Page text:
This paper examines the assumed role of civil society in the new policy agenda of ‘good governance’ promoted by bilateral and multilateral agencies. According to donors, civil society – often represented by nongovernmental organisations (NGOs) – can play a substantial role in the enhancement of development and the promotion of democracy. Through governance arrangements that are characterised by a limited role of the state and a flexible combination of governmental, private and civil actors, NGOs are predicted as missionaries to advance stagnated development and to consolidate youthful democracies (Van Rooy 1998).
In the development field, civil society organisations (CSOs) are expected to reach the poor, improve equity, compensate for waning state services and help generate economic growth (Edwards and Hulme 1996; Van Rooy 1998). In the field of democracy, civil society allegedly fosters democratic values through the involvement of CSOs in micro-reform policies. The claim here is that the policy dialogue that integrates actors from NGOs, competitive business and local government can delineate solutions for public services provision, and enhance an effective partnership and pluralistic decision-making that is conceived of as a precondition of democratic structure (Brinkerhoff 2003).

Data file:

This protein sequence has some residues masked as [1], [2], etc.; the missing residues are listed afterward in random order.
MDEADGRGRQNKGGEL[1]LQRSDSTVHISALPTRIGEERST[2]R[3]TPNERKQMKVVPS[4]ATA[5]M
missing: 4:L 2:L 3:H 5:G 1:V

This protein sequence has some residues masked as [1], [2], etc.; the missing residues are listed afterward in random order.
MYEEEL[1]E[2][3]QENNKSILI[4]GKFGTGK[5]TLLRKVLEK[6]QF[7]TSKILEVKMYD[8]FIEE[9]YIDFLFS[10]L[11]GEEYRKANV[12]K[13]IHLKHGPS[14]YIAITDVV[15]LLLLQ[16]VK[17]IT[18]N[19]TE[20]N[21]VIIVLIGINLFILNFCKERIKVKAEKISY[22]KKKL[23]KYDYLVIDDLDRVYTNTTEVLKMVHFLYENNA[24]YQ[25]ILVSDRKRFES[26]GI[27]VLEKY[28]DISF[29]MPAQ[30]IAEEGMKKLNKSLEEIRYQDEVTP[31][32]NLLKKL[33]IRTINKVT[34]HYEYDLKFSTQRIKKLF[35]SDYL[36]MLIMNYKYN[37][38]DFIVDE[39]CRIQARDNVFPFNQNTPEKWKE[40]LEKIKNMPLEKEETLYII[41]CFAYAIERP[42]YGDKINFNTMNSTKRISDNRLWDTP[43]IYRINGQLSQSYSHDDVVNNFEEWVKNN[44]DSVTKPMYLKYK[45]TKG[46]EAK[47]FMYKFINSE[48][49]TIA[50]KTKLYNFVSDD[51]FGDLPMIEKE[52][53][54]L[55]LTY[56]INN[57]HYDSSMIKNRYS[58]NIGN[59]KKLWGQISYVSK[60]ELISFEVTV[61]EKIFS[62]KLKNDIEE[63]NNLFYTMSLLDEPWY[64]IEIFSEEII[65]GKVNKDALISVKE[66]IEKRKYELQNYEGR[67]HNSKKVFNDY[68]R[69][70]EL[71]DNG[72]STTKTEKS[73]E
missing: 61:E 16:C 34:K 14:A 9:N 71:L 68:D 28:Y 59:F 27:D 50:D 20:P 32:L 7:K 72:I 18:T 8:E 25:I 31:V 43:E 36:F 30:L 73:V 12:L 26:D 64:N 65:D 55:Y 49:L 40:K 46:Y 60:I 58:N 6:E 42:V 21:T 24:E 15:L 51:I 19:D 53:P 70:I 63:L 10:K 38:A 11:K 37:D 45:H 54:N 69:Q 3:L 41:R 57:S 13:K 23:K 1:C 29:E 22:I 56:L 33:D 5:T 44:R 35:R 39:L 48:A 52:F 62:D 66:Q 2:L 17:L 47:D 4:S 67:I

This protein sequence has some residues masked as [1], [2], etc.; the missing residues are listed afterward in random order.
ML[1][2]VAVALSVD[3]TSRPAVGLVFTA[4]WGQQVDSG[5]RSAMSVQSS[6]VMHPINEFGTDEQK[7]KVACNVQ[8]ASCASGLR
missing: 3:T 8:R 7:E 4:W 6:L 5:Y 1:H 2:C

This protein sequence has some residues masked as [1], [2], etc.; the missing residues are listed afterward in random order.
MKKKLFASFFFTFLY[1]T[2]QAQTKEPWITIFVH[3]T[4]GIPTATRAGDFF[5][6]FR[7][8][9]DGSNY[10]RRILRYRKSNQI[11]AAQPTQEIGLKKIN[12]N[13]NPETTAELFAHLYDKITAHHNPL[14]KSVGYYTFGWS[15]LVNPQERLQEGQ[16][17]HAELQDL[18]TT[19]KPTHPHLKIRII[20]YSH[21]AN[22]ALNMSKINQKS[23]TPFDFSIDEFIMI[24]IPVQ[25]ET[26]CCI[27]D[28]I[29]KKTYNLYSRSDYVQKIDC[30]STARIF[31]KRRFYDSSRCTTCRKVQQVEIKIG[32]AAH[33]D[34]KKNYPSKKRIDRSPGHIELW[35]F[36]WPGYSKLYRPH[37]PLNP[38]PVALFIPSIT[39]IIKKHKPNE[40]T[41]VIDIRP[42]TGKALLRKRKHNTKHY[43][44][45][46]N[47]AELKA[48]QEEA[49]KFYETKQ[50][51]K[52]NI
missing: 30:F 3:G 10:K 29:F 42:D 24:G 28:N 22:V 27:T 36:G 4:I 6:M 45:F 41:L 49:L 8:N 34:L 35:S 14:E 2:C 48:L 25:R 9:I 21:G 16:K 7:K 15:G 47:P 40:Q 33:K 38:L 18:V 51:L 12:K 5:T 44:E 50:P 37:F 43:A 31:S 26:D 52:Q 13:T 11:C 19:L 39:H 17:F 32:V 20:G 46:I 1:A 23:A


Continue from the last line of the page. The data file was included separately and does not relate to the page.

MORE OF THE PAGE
This paper bases its arguments primarily on a review of literature, and uses theories in relation to the role of civil society in development and democracy. It draws upon the theory of social origin of non-profit organisations, the theory of social capital and the theory of two publics in
Africa – how the colonial background in Africa created two publics, the civic public and the primordial public – to raise concerns regarding the current policy trends of governance.
Uppsala Centre for Sustainable Development , 2010. , 4 p.154-160 p.